As we approach the third decade of the 21st century (in which the flying cars are clearly late), we have enough employee engagement data, artificial intelligence and social media platforms to remotely manage an effective global workforce. However, many senior leaders don’t see the immediate possibilities.
A surprisingly high percentage of Generation Y and Generation X managers struggle to understand how technology can dramatically improve their ability to connect on an emotional level. Additionally, people in their 40s and above often think of technology as something that distracts from relationships, when in fact it has the ability to strengthen them by creating greater engagement.
According to the Harvard Study of Adult Development,1 close relationships are strong predictors of health, happiness and success. One of the longest studies of human behavior, this 75-year project followed 268 Harvard students throughout their careers, relationships and retirement to find that close ties with others correlated strongly with reported fulfillment and success.2
Applying that idea to people management in the work world, we can expect that relationship can be a factor in retaining talented workers and getting great results from our workforce. But how do we build closeness and engagement with a post-millennial, Generation Z demographic that on the surface seems to have their faces buried in their devices? One good stare into the dead-eyed gaze of a 17-year-old at the coffee shop can scare us into believing that constant screen time has turned kids who love to kill video-game zombies into actual zombies themselves.
That kind of thinking is a grave mistake. When we overlook the relationship-building opportunities that technology affords with younger generations, we miss out on great potential. The truth is that members of Generation Z are the most socially interactive, relationship-based generation ever, with more friendships that they tend to value as the most important part of their life. I’m not talking about people who have 100,000 Facebook friends – those people never leave the house. I’m talking about young people involved in face-to-face interaction on a regular basis.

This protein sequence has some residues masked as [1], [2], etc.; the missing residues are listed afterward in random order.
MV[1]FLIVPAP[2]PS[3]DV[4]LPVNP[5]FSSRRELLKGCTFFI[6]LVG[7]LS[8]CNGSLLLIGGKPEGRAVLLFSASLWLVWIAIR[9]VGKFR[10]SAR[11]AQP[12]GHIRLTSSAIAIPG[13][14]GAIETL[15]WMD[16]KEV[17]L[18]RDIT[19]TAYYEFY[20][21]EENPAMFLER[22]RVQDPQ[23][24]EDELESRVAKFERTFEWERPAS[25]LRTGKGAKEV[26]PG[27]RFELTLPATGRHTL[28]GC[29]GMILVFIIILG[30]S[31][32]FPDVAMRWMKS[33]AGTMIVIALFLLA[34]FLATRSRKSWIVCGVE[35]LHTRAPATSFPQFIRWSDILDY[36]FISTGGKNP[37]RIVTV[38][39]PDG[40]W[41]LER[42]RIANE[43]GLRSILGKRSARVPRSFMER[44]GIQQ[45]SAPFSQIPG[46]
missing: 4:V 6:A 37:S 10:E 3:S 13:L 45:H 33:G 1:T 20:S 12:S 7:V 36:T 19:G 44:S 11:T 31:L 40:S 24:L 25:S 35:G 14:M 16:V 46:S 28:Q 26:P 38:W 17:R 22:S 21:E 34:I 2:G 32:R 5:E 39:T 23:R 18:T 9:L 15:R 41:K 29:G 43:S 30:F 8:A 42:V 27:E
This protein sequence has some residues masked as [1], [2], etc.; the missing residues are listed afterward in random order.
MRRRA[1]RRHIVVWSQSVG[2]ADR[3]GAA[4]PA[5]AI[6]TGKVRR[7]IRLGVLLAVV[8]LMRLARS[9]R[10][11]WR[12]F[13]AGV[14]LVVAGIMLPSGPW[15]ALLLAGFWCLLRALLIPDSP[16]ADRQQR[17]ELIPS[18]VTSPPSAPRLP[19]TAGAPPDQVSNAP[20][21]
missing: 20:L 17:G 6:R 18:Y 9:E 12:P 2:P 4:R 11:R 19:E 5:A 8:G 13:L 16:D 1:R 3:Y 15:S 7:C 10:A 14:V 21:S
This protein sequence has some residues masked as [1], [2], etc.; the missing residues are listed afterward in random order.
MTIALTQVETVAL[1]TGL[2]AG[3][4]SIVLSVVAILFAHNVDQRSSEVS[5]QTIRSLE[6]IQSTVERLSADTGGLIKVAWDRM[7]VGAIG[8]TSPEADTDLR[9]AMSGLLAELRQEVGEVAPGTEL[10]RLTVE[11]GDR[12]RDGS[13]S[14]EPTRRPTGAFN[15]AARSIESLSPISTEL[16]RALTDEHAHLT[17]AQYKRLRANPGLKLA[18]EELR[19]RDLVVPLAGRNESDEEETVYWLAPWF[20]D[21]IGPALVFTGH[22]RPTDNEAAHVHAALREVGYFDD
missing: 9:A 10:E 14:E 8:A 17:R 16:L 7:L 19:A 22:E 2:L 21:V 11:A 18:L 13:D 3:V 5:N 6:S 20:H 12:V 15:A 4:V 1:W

They understand what anyone over 22 years old may not: that technology is literally an extension of our humanity. It is part of our personal and business evolution. It will improve the positive aspects of human behavior and better connect us to each other. That sounds pretty dramatic. I don’t doubt that someone way back when said something similar about railroads and the telephone. But let’s view some examples of how modern technology drives employee loyalty.
- Prospects and personal benefit. First, it’s about perspective. If you believe, as Gen Z does, that your smartphone is an extension of your hand and that technology is a key source to almost any action, then automation looks like part of your future, not the dawn of your demise. From this mindset, it follows that advanced technology equals a better future. If you can provide that “improved” future, and your people believe they’re better off for being in it, then you have loyalty.
- Time management, group instruction and morale building. With Snapchat and similar platforms, you can connect personally or send group videos that allow you to manage time dramatically better, give clear instruction, or dole out public praise for a task well done, for example. You make a personal connection that goes far beyond texting and email.
- The fantastical meets the practical. It’s perhaps futuristic-sounding but true that Google may manufacture driverless cars with 3-D printers and then show us ads so we can shop during our hands-off commute. Yet, on the practical side, such innovations will also offer an opportunity for employers to provide commute-time perks while offering safe transportation for the workforce.
In short, embracing technological progress promotes engagement and commitment. You don’t create loyalty by trying to convince people that the old way was better. (“You know the good old days — parachute pants, cholera and the Civil War.”) Nor do you create loyalty by suggesting that the new way will rob us of our uniqueness, all looking the same in our futuristic tight-fitting, zip-up sweat suits that are only flattering when worn by extremely fit movie stars. You do it by making sure your employees know you are well prepared to embrace the inevitable and help them get the maximum benefit from it.
Building loyalty requires that you give your employees more than flexibility, money and praise. It’s about making sure they know that you view automation and technology as part of their specific future with you.
1 Liz Mineo, “Good Genes Are Nice, But Joy Is Better,” Harvard Gazette (2017 April 11). Available at http://news.harvard.edu/gazette/story/2017/04/over-nearly-80-years-harvard-study-has-been-showing-how-to-live-a-healthy-and-happy-life/.
2 Scott Stossel, “What Makes Us Happy, Revisited,” The Atlantic (May 2013). Available